TVNZ has been ordered to pay $750 compensation after the reality show Dog Squad was found to have breached the privacy of a man it strongly implied was in possession of illegal drugs.

The man complained to the Broadcasting Standards Authority (BSA) after he was featured in a September 2011 episode of the show, which follows dog handlers who work for police, prisons and Customs.

The episode showed the man and his partner being questioned by dog handlers at Waikeria Prison after he apparently took a wrong turn.

After a search of the car, the dog handler said: "Your body language and everything told me you looked pretty nervous. I didn't even need the dog to know that there was something in the car, or drugs had been used in that car."

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The handler told the man he would not be arrested, but added: "We are going to confiscate that, ok?"

At the end of the segment, a voiceover said: "Chastised and banned from prison property, the couple head for their party."

The man complained to TVNZ, alleging the broadcast was in "direct violation of my rights, and shows a clear disregard for my wishes and concerns".

He had requested not to be filmed, and told the cameraman he did not want the footage broadcast on national television.

The BSA noted the broadcaster did not name the man and pixellated both his and his partner's faces, as well as the car number plate.

But the segment also included recordings of their voices, shots of the car, and several full-length shots of the couple which showed their "distinctive body shapes and clothing".

The BSA found the pixellation was insufficient to properly conceal the couple's facial features, and the man was identifiable beyond just close family and friends.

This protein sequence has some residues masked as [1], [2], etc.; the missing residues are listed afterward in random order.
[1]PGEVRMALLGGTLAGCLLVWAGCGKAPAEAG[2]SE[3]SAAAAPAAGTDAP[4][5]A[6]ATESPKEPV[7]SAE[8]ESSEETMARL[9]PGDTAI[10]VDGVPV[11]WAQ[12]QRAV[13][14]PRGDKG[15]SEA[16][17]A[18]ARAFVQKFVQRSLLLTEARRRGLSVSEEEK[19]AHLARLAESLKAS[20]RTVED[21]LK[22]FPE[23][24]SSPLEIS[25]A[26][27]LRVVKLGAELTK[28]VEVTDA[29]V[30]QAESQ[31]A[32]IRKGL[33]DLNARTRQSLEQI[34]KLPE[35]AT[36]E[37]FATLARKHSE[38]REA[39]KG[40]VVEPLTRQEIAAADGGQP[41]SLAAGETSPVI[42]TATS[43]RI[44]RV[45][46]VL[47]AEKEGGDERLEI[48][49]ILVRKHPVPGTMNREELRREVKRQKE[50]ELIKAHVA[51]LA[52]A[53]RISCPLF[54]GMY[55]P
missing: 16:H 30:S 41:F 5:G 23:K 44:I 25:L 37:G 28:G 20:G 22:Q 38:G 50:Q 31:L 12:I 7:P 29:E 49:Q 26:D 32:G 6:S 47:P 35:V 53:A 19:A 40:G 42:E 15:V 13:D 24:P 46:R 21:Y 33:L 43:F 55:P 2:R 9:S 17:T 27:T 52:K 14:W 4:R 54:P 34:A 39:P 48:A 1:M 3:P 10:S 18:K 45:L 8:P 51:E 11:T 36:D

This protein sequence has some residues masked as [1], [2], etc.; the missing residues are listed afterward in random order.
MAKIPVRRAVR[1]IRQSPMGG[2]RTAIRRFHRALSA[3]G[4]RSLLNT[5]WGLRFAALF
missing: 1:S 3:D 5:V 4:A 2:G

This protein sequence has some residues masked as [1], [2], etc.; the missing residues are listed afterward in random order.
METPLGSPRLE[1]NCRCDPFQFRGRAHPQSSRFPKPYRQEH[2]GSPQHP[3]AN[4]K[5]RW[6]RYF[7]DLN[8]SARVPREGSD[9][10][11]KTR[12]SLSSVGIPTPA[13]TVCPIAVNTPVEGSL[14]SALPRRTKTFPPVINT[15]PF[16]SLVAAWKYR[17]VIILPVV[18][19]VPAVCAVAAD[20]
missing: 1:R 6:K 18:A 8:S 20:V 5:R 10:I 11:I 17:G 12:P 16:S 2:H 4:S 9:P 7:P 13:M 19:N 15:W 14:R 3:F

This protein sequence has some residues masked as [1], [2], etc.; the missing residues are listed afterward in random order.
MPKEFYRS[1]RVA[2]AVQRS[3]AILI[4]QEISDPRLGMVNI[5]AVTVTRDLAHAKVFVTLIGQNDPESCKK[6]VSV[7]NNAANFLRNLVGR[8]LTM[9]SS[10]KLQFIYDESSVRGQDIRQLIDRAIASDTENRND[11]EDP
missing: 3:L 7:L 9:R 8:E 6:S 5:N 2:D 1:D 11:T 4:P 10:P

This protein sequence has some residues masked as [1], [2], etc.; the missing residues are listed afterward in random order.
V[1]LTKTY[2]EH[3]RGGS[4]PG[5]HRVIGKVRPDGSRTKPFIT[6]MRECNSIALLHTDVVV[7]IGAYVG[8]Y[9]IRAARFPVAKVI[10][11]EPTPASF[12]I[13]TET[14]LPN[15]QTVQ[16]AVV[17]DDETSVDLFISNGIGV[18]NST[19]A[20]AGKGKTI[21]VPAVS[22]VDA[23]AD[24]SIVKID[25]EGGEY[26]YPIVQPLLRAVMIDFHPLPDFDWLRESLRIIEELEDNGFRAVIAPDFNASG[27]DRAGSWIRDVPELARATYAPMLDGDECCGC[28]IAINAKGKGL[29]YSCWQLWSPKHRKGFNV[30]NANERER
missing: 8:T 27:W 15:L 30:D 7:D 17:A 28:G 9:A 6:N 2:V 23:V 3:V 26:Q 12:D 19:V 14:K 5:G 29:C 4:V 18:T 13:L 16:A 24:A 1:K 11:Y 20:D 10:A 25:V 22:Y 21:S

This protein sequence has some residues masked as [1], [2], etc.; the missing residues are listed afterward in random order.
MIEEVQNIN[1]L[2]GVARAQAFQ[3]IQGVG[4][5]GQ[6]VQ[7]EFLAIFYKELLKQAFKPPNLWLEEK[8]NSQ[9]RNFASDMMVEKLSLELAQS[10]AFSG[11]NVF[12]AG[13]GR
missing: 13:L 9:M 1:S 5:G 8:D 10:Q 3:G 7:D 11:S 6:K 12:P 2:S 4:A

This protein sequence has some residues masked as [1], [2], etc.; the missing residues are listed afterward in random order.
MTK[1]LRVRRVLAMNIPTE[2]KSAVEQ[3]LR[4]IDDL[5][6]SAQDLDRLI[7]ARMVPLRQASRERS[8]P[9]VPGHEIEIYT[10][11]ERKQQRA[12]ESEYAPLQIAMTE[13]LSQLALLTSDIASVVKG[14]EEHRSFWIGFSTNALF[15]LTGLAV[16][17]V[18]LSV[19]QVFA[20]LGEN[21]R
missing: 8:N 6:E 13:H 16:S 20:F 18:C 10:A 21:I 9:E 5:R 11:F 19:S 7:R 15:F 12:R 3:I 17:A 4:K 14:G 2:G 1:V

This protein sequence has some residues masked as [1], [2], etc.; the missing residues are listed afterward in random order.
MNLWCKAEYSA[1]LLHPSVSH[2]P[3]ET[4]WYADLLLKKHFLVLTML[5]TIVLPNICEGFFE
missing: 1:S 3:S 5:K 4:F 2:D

The authority rejected TVNZ's submission that it was "too long a bow" to infer the man was involved in illegal activity.

It found while viewers were told he was not arrested, there was a "strong suggestion" the man was in possession of or had consumed illegal drugs.

The complainant said the broadcast had caused "irreversible damage to his reputation", including the loss of trust and respect from his employer and co-workers.

The BSA found the footage disclosed private information "in a manner that was highly offensive" and its public interest value was not serious enough to outweigh the complainant's right to privacy.

TVNZ submitted that upholding the complaint would be an unjustifiable restriction on free speech, which would have "chilling effect" on reality TV programming.

But the BSA said footage of the kind shown on Dog Squad would not always amount to a breach of broadcasting standards.

"Such footage can be broadcast if the participants are not identifiable, if they have provided informed consent, or if there is legitimate public interest in the material disclosed."

The BSA suppressed the complainant's name and ordered TVNZ pay him $750 compensation.

Under the Broadcasting Act, only breaches of privacy qualify for compensation to the complainant.

The maximum amount of compensation is $5000, depending on the circumstances and the seriousness of the breach.

BSA legal manager Patricia Windle said there had been three awards for breach of privacy since last July, including the Dog Squad case.

The authority can also award costs of any amount to the complainant, usually to reimburse legal costs, or costs of up to $5000 to the Crown, in cases where there is a serious departure from broadcasting standards.

Five orders of costs to complainants and three orders of costs to the Crown have been made since last July.